By Barry J. Ewell
If you’re certain a family lived in a specific area, but you just can’t find them, consider looking for alternate surname spellings. If your surname was “Brown,” search spellings like
Consider looking for names that have been Americanized to help with pronunciation or to set themselves apart from other families or cultures. For example
- Giovanni becomes John
- Zbigniew becomes Charles
- Dimitrios becomes James, Jim
- Sandeep becomes Sandi, Sandy
- Grun becomes Green
- Concetta becomes Connie
- Schmidt becomes Smith
If you know the origin of the name (i.e., German, Swedish), ask someone who knows the language to pronounce the name. They will be able to apply pronunciation rules for the original language and give you a chance to phonetically spell the name as census taker might have done, translate the meaning if what Americanized, and/or provide insights as to how the name might be spelled in the original language.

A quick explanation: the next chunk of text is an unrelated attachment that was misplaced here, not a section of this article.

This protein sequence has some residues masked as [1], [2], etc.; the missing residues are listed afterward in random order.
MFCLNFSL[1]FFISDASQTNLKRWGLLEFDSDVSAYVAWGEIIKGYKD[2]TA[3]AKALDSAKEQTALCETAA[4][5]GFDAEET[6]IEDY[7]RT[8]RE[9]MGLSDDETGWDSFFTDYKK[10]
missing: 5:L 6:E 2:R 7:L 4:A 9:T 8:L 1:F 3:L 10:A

Never assume that the surname you are researching has stayed the same through the generations or even through a life time. Census enumerators, priests, doctors, lawyers, school teachers, tax collectors, and any other persons with need to write down your family name probably had some input on how it was written. I have learned that for every record I find, I should not be surprised if my name is spelled differently. For example one research found the following:
- Reardin was found in a land record
- Rairdon was found in a census
- Rarden was found in a church record
- Rardin was found in a court record
- Reardin was found in a military record
I actually have one record where my surname is spelled four different ways in one paragraph.
Search first within a 25 mile radius of the area where you believe your ancestor lived. Expand your search by 25 miles until you feel you have exhausted possibilities. There has been several times where I have expanded my search to include the entire state and look for all areas where the surname was found. If your family lived near a state boundary, make sure you search the neighboring state. Expand your research and locate where else the surname is located within the state.
See the article, ” When you can’t find your ancestor in the census.”